Often when I go to school on my bicycle the left crank arm starts to loosen up after one or two really gentle jumps. When this happens I just tighten it with the tool I have in my backpack. It went on like this for almost two weeks after which after only one kilometer of riding it starts to creak very loudly and it also loosens up.

When I go to the repair shop, the worker just tightens it up and says it will work but after only one minute of riding it, it loosens up again. Please tell me how to fix this problem.

It is a square taper crankset where the crank is held on by a nut.

  • 1
    This question: bicycles.stackexchange.com/questions/38754/…, is not the same, but is an example of when the crank, being ridden loose, wears out the spindle, so even when it is replaced and tightened properly, it still comes loose. Note how the accepted answer recommends replacing the bottom bracket at the same time as the crank in that situation
    – Swifty
    Commented Jul 19, 2019 at 11:49

3 Answers 3


Is the crank arm made of aluminium?

A few years ago, I had a similar problem which turned out to be completely worn / stripped threads in the arm itself, resulting in the crank actually falling off on a trail.

I would first inspect the threads of the arm for any 'crushed' or flattened looking spots. It doesn't take much damage to aluminium threads for the steel bolt to start 'jumping' threads until it has completely worked loose.

  • You are assuming a modern crankset where the left crankarm is tightened with two small screws tangential to the crank spindle, right?
    – Michael
    Commented Jul 19, 2019 at 7:23
  • The reason I’m pointing it out is that I’ve never heard of them coming loose. The mechanic should have noticed any stripped threads when tightening to the speced torque.
    – Michael
    Commented Jul 19, 2019 at 7:29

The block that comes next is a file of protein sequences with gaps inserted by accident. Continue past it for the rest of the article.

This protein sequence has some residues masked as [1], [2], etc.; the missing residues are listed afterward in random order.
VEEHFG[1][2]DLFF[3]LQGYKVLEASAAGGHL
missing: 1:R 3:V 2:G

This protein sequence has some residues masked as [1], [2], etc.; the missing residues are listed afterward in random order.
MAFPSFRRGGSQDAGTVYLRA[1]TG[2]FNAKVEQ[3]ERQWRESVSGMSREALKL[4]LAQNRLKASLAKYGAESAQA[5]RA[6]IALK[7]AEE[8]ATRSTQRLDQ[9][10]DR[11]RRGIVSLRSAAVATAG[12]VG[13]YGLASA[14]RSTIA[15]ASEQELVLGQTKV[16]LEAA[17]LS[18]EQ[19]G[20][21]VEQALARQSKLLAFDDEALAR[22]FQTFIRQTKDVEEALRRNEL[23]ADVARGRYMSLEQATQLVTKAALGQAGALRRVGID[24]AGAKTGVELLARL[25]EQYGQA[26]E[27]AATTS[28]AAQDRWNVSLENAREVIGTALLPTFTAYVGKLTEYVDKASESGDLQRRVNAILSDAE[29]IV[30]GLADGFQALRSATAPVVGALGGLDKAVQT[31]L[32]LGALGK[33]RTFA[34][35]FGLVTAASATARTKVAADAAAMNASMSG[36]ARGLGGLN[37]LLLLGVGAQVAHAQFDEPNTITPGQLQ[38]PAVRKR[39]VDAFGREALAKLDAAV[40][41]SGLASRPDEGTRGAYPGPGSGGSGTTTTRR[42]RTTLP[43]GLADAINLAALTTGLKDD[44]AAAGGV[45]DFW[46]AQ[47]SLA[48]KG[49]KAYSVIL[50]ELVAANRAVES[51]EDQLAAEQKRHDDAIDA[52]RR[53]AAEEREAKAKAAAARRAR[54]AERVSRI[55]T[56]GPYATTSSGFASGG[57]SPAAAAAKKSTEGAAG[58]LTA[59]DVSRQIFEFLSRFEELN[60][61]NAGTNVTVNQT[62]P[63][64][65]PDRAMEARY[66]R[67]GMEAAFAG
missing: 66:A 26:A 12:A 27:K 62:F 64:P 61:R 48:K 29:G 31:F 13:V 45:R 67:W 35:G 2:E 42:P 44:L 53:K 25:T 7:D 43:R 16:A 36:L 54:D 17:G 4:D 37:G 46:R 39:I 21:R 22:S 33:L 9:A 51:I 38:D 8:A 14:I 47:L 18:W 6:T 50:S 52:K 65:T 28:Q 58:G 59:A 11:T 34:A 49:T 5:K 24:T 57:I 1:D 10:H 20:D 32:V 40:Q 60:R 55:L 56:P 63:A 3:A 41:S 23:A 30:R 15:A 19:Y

• No it is not a two screw crank arm. Commented Jul 19, 2019 at 9:27
  • It is a square taper crank set. Commented Jul 19, 2019 at 9:37
  • I also want to indicate that the left crank set on my bicycle is held in place with a nut not a bolt. Commented Jul 19, 2019 at 9:46

I’m assuming you have a square taper bottom bracket + crank arms?

See this answer: Square taper crankset develops play after changing bottom bracket

If you’ve been repeatedly riding with a loose crank arm it could be that it’s now damaged.

You could try tightening with lots of torque, grease on the square taper and threadlocker (e.g. blue Loctite, but in a pinch any kind of glue works) on the threads. A retaining compound (e.g. LOCTITE® 648) on the square taper is even better than grease.

If that doesn’t help, the easiest, surest solution is to replace the bottom bracket and crankset. A completely new Octalink crankset (which doesn’t have this problem) can be had for less than 30€ (+ bottom bracket for <10€).


you need a washer and rugby glue. that means the crank arm is damaged, my 5 year old friend keeps dropping off my mtb, you need to tighten it with maximum torque and tighten it as hard as you can.

  • Does this really answer the question? I’m not sure I can follow what you are trying to convey.
    – Ted Hohl
    Commented Aug 13, 2023 at 6:12
  • 1
    Welcome to the site - could you please extend your answer with more details? What is Rugby Glue? Where does the washer go? Why does a 5 year old dropping your mountain bike have relevance? "Maximum torque" sounds like a setup for stripping the threads completely - are you saying "break it and buy a new one" ?
    – Criggie
    Commented Aug 13, 2023 at 8:12

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